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Ethernet Technology Consortium announces 800GbE standard

by Mark Tyson on 10 April 2020, 10:11

Tags: Dell (NASDAQ:DELL), Cisco (NASDAQ:CSCO), Broadcom (NASDAQ:BRCM)

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The Ethernet Technology Consortium (the ETC), the tech industry-backed consortium formerly known as the 25 Gigabit Ethernet Consortium, has announced the 800GBASE-R specification for 800 Gigabit Ethernet (GbE). With over 45 member including Arista, Broadcom, Cisco, Dell, Google, Mellanox and Microsoft, the ETC's specification looks set to be widely adopted by the industry to keep up with the rapidly evolving need for faster Ethernet connectivity.

In the intro you will have noticed that this organisation has just changed its name, as progress within the industry has comically outgrown its original moniker. It is a bit like if Microsoft had been previously named the 640K OS Group (Bill Gates 640K RAM quote). Brad Booth, chair of the ETC had some words to share about the renaming decision. "Ethernet is evolving very quickly and as a group, we felt that having 25G in the name was too constraining for the scope of the consortium," reasoned Booth. "We wanted to open that up so that the industry could have an organization that could enhance Ethernet specifications for new and developing markets."

As per our headline, the first major spec update championed by the ETC is the 800GBASE-R specification. In brief this standard re-purposes two sets of the existing 400GbE logic from the IEEE 802.3bs standard "with a few modifications in order to distribute the data across eight 106Gb/s physical lanes". It intros a new media access control (MAC) and Physical Coding Sublayer (PCS).

In developing 800GBASE-R, the ETC did so with minimal overhead cost to users implementing multi-rate Ethernet ports, mainly due to its repurposing of the standard 400GbE logic as far as possible.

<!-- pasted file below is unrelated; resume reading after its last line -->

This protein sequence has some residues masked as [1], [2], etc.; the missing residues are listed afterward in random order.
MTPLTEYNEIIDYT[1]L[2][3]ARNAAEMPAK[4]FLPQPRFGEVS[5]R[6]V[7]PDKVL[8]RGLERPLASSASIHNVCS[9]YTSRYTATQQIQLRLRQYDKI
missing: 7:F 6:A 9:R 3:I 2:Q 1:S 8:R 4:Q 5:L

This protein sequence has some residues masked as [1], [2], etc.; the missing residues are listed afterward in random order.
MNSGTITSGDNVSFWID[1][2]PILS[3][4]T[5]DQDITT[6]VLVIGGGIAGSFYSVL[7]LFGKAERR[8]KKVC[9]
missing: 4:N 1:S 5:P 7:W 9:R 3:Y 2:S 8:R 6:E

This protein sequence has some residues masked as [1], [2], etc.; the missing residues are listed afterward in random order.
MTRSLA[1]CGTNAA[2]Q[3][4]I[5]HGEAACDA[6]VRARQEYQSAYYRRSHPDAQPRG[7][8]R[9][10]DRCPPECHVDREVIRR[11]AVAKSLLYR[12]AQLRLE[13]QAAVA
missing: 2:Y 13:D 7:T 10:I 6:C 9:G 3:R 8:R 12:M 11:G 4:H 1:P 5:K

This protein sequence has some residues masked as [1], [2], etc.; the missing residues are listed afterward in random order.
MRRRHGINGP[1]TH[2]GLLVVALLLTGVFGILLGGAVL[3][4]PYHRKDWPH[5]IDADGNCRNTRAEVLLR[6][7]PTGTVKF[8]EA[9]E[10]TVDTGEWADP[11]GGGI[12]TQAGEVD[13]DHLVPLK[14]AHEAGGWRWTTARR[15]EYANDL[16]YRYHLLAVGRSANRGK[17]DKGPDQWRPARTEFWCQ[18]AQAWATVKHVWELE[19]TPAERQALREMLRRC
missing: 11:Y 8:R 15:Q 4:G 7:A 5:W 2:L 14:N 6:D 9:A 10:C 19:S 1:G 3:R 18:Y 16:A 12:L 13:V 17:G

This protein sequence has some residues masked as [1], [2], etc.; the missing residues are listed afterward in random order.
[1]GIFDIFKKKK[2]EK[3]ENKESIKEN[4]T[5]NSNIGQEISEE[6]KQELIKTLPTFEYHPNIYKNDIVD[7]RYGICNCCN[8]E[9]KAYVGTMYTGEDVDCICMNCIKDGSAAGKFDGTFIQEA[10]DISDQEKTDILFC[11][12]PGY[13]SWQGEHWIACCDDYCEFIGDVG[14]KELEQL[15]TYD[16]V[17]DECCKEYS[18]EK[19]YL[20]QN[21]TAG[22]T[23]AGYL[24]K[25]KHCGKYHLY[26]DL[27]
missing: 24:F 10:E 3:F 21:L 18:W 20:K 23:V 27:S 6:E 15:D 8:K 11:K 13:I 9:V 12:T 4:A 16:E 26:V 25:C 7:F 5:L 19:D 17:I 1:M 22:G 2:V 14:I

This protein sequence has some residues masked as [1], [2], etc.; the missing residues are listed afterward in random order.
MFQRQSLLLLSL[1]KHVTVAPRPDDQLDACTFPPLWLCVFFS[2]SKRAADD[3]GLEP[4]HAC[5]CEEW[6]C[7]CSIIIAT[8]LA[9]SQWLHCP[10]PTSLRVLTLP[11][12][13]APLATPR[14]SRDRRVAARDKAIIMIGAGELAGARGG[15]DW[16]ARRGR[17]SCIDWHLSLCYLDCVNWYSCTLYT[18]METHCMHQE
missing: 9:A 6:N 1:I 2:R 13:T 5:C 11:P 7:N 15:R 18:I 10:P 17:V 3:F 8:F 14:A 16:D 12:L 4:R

If you are interested in delving further into the new 800GbE standard, you can download and browse the full spec (PDF), and other documentation, via the ETC home page.



HEXUS Forums :: 10 Comments

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Thats 80X faster than the fastest of my 3 ports on the mobo, and TBH that's pretty darn fast in my book, but of course in the grand perspective 10 gbit are like a joke.
It's all very well doing these headline speeds, which have incredibly niche usage, but what about making it so 2.5Gbit or even 5Gbit are standard on ‘higher end’ consumer boards with the rest of the networking kit being easier to find and at reasonable prices.
LSG501
It's all very well doing these headline speeds, which have incredibly niche usage, but what about making it so 2.5Gbit or even 5Gbit are standard on ‘higher end’ consumer boards with the rest of the networking kit being easier to find and at reasonable prices.

Aside from NAS, what advantages are there from going >1Gbit ethernet?
Nice, I'd settle for the price of 10Gb stuff to come down enough for home use first, they can keep their 800gbe for now…
will19565
Aside from NAS, what advantages are there from going >1Gbit ethernet?

PC network to network…. for things like render nodes, network distributed processing etc